Starting a family is an exciting, yet sometimes scary, decision. You know you want to welcome children into your home, but you may feel nervous about the financial impact of having a baby and wonder how you’ll adjust.
To help ease your mind, PSECU reached out to Brad Decker from PSECU Financial Services® (PFS), available through CUSO Financial Services, L.P.* Below, he offers tips on financial planning, including budgeting and preparing for your baby’s arrival.
How Do You Know When You’re Financially Prepared to Start a Family?
There’s no set amount of money you need to have a baby, but you should have your finances in order. Decker suggests taking these actions beforehand:
- Make a budget: Everyone, from ages 18 to 108, should budget their money to ensure they don’t spend more than they bring in. You can use paper, an Excel sheet, an app, or other types of software to track your budget monthly.
- Start saving for retirement: Do it now, because once kids come along, it becomes a far bigger challenge if you haven’t gotten a head start. Take advantage of employer-match programs and ask about automatic increases. Self-employed? Set up your own retirement account.
- Begin an emergency fund: You want to save the equivalent of three to six months of your paycheck. It’s a smart idea to put the money in a savings share or money market account that’s accessible and not at risk of losing principal.
- Assess your living situation: While you may be fine in a one-bedroom apartment now, you’ll overrun that space quickly with cribs, toys, and swings. Consider buying a home before the baby arrives.
How Do Children Change Family Budgets?
Children change everything, from your definition of privacy (you’ll have none) to your definition of love (you’ll have more than you ever thought possible). Your budget will evolve, too. There are a multitude of expenses that you may have never considered before kids that now become part of your new reality. Ask yourself some tough questions related to your budget:
- Will one parent stay home full time?
- If both of you work, will you have to pay for daycare? Do you live close to relatives who could provide free childcare?
- Will one parent need to change their work schedule to accommodate daycare hours?
The day-to-day costs of caring for a baby, such as diapers, wipes, and formula add up quickly. You’ll also discover expenses you didn’t anticipate, like co-pays for doctor’s visits or a new car to accommodate all the baby gear. Even a tiny person requires a lot!
Be flexible with your budgeting. Cut back in some areas, such as entertainment or dining out, to account for the increased costs of medical and child care. You can even start a baby fund as a cushion for when your bundle of joy arrives.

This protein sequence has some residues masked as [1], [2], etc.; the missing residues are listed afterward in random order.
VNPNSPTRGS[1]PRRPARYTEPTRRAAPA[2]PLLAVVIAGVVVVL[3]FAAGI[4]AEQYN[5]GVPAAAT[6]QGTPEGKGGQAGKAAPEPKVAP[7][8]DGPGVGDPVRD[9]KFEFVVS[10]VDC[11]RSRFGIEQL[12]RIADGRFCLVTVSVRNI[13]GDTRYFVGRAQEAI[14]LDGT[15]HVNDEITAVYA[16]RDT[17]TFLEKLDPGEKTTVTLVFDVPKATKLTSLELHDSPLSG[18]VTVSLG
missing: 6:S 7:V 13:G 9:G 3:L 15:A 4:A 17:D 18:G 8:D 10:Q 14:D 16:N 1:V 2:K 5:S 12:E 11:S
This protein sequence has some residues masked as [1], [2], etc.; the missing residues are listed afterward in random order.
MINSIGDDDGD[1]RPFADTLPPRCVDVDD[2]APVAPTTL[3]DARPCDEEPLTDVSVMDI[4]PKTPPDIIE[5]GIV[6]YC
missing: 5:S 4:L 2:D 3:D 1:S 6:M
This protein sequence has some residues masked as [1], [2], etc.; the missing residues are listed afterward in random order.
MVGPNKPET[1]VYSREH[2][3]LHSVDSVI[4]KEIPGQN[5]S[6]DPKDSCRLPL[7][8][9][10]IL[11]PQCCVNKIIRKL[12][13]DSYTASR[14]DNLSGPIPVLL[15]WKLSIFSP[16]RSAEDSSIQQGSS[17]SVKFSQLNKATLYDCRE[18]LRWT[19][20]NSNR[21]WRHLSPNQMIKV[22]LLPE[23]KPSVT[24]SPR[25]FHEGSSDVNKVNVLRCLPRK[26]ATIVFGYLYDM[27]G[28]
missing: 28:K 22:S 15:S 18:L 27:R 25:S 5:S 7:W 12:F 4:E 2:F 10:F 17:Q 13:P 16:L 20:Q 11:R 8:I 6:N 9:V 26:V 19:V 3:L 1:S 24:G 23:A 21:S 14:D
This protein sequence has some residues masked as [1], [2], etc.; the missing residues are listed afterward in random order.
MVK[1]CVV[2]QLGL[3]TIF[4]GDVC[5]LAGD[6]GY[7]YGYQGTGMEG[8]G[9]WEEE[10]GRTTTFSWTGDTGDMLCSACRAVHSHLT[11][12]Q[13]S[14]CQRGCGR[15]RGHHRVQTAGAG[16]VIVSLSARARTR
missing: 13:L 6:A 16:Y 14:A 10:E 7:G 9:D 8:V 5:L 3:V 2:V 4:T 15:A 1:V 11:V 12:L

How Can You Prepare Financially to Welcome a New Baby?
Budgeting will be the key to making a new baby financially feasible. The more you prepare in advance, the better off you’ll be.
One tip for a smooth transition is stocking up on vacation time. You’ll want to ask in advance about your employer’s parental leave policy. Many companies only offer the federally mandated 12 weeks of unpaid leave, which means you could be without a paycheck for some time. Saving up your vacation or other paid time off will help ease that burden. Having enough paid time off accrued can relieve some of the stress associated with the possibility of having to forego a paycheck while settling in as a new family.
Adopting a more economical mindset for purchases can also free up funds. Here are two ways you can gather baby items on a budget:
- Do you have friends or relatives who recently had babies? Inquire about hand-me-downs. Babies grow so quickly that they only wear some outfits once or twice, so you can receive almost-new clothing from your loved ones.
- Consider shopping at consignment sales. The clothing you buy for your baby doesn’t have to be perfect. In fact, with diaper disasters and spit-ups, babies stain a lot of their clothing anyway. Buying gently used items at consignment stores will save you loads of money and give a second use to clothing that would be thrown away otherwise.
Saving money wherever you can is good advice, but there are some things worth splurging on, both for your own peace of mind and your baby’s comfort. For example, car seats and crib mattresses are two items that should be bought new. You should never buy something used that could compromise your baby’s safety. For other less-important items, you can get creative about saving and being as economical as possible.
You can take steps to prepare yourself financially before having a child, and at some point, you’ll know when the time is right. Read about more money-saving tips by visiting our WalletWorks page.
*Non-deposit investment products and services are offered through CUSO Financial Services, L.P. (“CFS”), a registered broker-dealer (Member FINRA/SIPC) and SEC Registered Investment Advisor. Products offered through CFS: are not NCUA/NCUSIF or otherwise federally insured, are not guarantees or obligations of the credit union, and may involve investment risk including possible loss of principal. Investment Representatives are registered through CFS. PSECU has contracted with CFS to make non-deposit investment products and services available to credit union members.